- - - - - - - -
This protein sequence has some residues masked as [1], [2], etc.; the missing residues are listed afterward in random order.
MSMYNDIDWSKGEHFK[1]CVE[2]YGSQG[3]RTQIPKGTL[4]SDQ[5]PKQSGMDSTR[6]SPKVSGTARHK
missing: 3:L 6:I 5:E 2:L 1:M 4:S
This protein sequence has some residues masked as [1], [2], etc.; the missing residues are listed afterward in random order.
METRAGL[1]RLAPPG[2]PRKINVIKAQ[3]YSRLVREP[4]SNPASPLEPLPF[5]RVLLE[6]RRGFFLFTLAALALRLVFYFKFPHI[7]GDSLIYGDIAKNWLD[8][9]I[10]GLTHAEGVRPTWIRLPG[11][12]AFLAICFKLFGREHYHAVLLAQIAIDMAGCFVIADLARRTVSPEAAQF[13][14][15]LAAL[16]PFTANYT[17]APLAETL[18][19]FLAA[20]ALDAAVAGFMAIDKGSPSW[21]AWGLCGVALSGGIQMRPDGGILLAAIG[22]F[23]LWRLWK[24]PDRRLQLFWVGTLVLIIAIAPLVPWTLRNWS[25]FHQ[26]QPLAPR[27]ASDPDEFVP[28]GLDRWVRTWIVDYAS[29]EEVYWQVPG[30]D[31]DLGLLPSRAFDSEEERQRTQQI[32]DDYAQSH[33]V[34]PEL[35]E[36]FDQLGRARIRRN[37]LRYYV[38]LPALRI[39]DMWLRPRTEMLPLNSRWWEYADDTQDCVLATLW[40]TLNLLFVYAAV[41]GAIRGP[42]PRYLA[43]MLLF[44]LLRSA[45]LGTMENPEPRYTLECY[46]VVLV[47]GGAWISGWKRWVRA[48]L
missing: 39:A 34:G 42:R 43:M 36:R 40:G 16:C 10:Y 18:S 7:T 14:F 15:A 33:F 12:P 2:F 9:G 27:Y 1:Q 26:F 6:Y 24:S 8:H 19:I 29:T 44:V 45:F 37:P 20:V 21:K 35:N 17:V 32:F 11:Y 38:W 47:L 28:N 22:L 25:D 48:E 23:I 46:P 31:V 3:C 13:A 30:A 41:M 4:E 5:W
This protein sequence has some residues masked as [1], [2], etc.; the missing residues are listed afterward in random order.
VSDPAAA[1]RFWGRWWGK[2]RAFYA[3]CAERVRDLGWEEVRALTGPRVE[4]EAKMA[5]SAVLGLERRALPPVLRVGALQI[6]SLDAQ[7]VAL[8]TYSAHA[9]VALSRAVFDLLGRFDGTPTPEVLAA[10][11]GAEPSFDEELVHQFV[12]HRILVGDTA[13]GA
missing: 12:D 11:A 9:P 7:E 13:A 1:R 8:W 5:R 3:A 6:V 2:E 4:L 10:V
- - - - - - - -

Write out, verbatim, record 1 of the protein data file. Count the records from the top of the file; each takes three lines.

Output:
This protein sequence has some residues masked as [1], [2], etc.; the missing residues are listed afterward in random order.
MSMYNDIDWSKGEHFK[1]CVE[2]YGSQG[3]RTQIPKGTL[4]SDQ[5]PKQSGMDSTR[6]SPKVSGTARHK
missing: 3:L 6:I 5:E 2:L 1:M 4:S